Welcome in the Year of the Black Water Snake
This year the Chinese New Year begins on February 10. The traditional holiday begins on the first day of the first month on the Chinese calendar, and culminates on the Lantern Festival on the 15th day. Traditionally, families gather for a reunion dinner the night before the Chinese New Year. Home is a place where we we ground ourselves in all that gives us a sense of safety, harmony, belonging, and connection. When our homes are in disorder or our lives seem out of balance, it is home we long for. By reestablishing our connections to the changing seasons, the natural movement of the Earth and all the other heavenly bodies, we begin to walk more in harmony in all areas of our lives. One of the great times in the current season of mid-winter (in the Northern Hemisphere; mid-summer in the Southern Hemisphere), is the movement into a new lunisolar year. February 9/10, 2013 ushers in the Year of the Black Water Snake.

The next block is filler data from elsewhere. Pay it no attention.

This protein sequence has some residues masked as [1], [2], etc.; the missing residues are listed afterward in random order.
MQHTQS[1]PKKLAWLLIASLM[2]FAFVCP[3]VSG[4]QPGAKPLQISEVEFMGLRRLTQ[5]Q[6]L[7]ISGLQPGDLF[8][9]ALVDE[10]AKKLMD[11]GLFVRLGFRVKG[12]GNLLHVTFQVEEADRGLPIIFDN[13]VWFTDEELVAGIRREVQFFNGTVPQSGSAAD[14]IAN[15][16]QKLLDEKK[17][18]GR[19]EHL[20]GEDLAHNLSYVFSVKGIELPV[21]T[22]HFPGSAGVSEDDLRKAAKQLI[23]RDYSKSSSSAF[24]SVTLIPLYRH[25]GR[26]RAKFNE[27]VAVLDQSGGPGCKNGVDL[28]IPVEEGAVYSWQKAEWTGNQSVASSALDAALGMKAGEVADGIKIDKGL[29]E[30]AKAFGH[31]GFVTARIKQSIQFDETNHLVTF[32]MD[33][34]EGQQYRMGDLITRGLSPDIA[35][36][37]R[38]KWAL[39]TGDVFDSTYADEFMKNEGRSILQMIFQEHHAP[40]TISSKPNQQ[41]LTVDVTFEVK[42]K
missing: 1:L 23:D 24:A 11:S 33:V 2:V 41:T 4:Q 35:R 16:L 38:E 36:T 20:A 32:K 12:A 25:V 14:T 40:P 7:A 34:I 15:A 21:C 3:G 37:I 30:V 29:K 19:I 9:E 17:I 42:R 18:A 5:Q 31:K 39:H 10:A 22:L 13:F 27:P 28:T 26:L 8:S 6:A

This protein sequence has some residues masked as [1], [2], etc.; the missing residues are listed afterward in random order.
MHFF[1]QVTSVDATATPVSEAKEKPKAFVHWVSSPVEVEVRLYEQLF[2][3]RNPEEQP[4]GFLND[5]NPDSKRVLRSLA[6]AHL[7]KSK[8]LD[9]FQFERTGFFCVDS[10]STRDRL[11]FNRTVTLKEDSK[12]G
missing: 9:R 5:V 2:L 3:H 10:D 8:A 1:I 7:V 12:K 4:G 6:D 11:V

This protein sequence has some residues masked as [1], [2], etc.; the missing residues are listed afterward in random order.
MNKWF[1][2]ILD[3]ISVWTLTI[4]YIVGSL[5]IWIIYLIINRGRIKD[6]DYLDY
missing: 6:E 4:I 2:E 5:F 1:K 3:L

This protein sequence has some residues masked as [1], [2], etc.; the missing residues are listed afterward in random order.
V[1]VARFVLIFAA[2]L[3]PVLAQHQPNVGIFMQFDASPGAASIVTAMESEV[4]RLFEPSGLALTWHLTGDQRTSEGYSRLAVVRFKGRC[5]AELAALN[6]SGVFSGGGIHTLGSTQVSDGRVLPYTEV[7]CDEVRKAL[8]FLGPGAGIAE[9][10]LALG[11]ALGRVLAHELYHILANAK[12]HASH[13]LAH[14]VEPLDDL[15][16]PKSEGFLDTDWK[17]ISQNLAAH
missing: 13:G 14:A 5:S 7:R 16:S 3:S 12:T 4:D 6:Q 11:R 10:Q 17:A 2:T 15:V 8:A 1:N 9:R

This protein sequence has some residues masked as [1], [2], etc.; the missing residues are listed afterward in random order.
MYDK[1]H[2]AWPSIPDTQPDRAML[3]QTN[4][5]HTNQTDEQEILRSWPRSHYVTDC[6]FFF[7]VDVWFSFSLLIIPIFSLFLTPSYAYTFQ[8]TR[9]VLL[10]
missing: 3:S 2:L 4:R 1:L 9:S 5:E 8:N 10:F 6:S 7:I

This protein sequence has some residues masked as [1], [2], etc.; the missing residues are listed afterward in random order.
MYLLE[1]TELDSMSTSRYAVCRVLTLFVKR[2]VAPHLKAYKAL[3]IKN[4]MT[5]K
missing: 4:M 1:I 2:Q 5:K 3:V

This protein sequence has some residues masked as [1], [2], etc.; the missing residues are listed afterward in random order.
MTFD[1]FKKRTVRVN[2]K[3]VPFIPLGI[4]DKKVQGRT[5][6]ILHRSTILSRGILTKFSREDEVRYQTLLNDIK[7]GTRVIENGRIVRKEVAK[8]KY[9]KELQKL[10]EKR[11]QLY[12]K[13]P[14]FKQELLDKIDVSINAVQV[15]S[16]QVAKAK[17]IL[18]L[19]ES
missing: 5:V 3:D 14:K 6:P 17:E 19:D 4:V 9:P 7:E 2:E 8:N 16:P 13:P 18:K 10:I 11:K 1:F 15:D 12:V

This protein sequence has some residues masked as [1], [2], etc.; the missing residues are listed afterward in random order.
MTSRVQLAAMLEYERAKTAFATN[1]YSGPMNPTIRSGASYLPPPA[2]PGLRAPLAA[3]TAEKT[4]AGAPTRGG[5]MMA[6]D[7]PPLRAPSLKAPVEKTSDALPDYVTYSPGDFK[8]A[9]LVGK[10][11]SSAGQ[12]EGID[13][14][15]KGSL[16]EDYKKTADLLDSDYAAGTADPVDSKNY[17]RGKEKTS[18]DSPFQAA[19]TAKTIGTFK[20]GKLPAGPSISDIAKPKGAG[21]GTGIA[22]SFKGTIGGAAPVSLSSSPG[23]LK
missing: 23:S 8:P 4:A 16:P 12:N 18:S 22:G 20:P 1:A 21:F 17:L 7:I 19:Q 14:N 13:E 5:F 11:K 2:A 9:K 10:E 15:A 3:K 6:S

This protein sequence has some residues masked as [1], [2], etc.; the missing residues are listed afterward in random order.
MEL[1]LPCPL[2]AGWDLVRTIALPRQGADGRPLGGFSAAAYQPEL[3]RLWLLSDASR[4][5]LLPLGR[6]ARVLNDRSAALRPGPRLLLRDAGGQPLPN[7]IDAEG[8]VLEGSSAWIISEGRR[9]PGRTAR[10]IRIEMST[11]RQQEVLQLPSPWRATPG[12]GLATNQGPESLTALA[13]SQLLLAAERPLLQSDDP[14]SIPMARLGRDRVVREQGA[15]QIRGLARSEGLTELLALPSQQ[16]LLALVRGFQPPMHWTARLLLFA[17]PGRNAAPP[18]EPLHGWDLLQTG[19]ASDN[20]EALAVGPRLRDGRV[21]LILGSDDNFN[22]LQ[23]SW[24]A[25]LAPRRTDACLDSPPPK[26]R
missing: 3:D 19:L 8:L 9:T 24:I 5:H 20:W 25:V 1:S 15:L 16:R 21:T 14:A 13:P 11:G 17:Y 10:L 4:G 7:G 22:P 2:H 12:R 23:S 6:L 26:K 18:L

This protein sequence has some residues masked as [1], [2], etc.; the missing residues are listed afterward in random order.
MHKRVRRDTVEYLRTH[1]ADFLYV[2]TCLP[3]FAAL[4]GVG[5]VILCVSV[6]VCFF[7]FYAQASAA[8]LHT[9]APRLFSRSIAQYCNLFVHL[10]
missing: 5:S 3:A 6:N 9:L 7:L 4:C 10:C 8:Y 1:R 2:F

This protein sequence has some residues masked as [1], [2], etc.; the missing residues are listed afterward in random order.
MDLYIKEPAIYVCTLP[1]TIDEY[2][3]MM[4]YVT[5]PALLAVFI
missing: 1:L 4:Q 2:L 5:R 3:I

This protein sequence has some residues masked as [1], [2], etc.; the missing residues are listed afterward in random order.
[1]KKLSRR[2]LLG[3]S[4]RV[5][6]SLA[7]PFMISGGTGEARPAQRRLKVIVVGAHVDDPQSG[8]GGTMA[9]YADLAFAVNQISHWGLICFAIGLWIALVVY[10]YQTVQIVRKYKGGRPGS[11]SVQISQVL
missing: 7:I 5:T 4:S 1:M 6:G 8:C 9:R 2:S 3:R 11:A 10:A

The Year of the Black Water Snake is meant for us to make steady progress and pay attention to detail. In order to attain our goals, this is the year we discipline ourselves to focus on that which we hope to achieve. Somewhat like the energy of Taurus, the Black Water Snake time prefers quiet and predictability. It’s a year we may seek more peace and solitude. We may find that this year that we receive the grace of our past struggles and efforts. This is a year that may be full of sudden and unexpected changes, making us feel like we are on shaky ground. The Year of the Black Water Snake begins in the first month of the Chinese calendar, the Tiger month. It is said that the Dragon fell down to the earth and became the snake, and so the Snake is sometimes called the Little Dragon. What we set forth and put into motion last year, we now continue to work with on a very pragmatic, down-to-earth level.